If You Ask Me by Eleanor Roosevelt

If You Ask Me
by Eleanor Roosevelt

October 1951


Did you ever say "We can run this United Nations without God?" I saw this statement in the paper and was very shocked.

I never made any such idiotic statement. I have had two or three questions on this in letters, and I have been sent a copy of a column written by a woman in the Middle West which makes this statement as a fact. Where the lady got the idea, or who originated the statement, I am at a loss to know, but I can say it is totally untrue.


This is a very personal question, but I am wondering if you would mind telling me if you have a fixed or removable bridge? I am very much interested, as I will shortly have to have two of my front teeth removed and would love to have them look as good as yours.

I have no fixed or removable bridge. My two front teeth are capped on the original teeth, which were not completely knocked out but were chipped and broken.


Your statement that the Senate crime hearing turned up nothing to make you believe that former mayor William O'Dwyer was "personally dishonest" is more than I can swallow. Now, Mrs. Roosevelt, what do you mean by "personally" dishonest?

By "personal" dishonesty I meant an individual in public office acting for his own gain through a transaction which profits him personally or which disposes of public money illegally. I think there are people in public office who are perfectly honest in this respect but who overlook questionable dealings in the political world. They think perhaps that it is not possible to fight against these dealings, and so they close their eyes to them. Mayor O'Dwyer may have done the latter, but I do not think he used public money illegally or received any money which was personally advantageous.


I had an argument with a friend. She says you love being a public figure and Mrs. Truman hates it. I've always thought you hated it too. Am I right?

I disliked it extremely at first. Now I never think of it any more, and I do not think of myself as a public figure. I know that people sometimes recognize me, but I never expect it, so it has ceased to bother me.


When you were a little girl what did you most want to be when you grew up?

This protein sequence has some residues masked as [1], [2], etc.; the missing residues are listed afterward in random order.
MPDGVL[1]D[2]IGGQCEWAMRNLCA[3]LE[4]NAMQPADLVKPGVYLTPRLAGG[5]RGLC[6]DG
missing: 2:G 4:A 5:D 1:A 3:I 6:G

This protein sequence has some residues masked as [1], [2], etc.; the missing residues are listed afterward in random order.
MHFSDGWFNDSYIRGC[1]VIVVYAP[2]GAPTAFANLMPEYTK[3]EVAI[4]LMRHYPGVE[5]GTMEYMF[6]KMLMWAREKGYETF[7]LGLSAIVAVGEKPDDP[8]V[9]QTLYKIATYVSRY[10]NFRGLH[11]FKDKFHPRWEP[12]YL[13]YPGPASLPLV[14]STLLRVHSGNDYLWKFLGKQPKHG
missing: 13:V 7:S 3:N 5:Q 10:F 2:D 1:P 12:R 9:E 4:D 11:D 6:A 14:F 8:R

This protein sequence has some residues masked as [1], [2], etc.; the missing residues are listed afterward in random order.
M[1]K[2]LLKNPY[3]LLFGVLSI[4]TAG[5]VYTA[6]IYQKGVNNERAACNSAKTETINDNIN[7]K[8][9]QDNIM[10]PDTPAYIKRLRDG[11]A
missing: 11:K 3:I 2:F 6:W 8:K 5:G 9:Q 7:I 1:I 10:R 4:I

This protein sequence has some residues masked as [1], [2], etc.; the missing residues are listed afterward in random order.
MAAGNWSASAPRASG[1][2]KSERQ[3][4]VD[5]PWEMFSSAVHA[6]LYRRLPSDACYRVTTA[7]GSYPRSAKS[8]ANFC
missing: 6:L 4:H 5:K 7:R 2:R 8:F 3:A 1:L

First, I wanted above all to be a trained nurse. Later, above all I wanted to be able to sing and have a beautiful voice which would move people. I achieved the first ambition when my children were small. I became a good nurse under the direction of a real trained nurse who spent a great deal of time with me in those days. I never achieved the second desire, not having been gifted with any voice at all.


I understand that plans for a movie of your husband's life have been delayed because they can't find anyone to play the part. Don't you think the English actor Stewart Granger might be good to play Mr. Roosevelt as a young man?

I think a movie of my husband's life has been delayed not because of difficulty in casting but because I personally feel that as long as so many people are alive who remember him well it would not be a successful or happy thing to do. I know that when I saw the movie about President Wilson I did not enjoy it. In fact I disliked it—and that was because I remembered him. I think it is always better to wait until those who have known him well are no longer alive before you try to reproduce a person on the stage or screen.


In one of your photographs I noticed you were wearing rings on both hands. Do these rings have any special significance?

I very rarely wear any jewelry which has no significance. On my left hand I wear my wedding ring and engagement ring, and on my little finger I wear two rings given me by friends of whom I am very fond. That same thing is true of the rings I wear on my right hand. One of them was given me by a friend to wear as long as I live. The stone in the other ring was also a gift. I had it set in a way that I thought this friend who gave it to me would like. I do not think jewelry has much meaning unless you have some sentiment attached to it.


Who was your husband's favorite movie star?

If he had actually named his favorite movie star, which he never did, I think it would have been Mickey Mouse!


An article in McCall's says any woman would gladly change her face for Garbo's. I, for one, would not. Would you?

No, I do not think I should particularly want to change and look like Garbo or anybody else. That does not mean that I do not admire many people and wish that the good Lord had made me as attractive as they are in looks; but once you have spent sixty years with your face it does, I think, express something of what you have made of yourself, so it would seem unnatural to change to anybody else!

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About this document

If You Ask Me, October 1951

Roosevelt, Eleanor, 1884-1962
[ ERPP bio | VIAF | WorldCat | DPLA | SNAC ]

McCall's, volume 79, October 1951

Digital edition created by The Eleanor Roosevelt Papers Project

Digital edition published 2014, 2016 by
The Eleanor Roosevelt Papers Project
The George Washington University
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Washington, DC 20052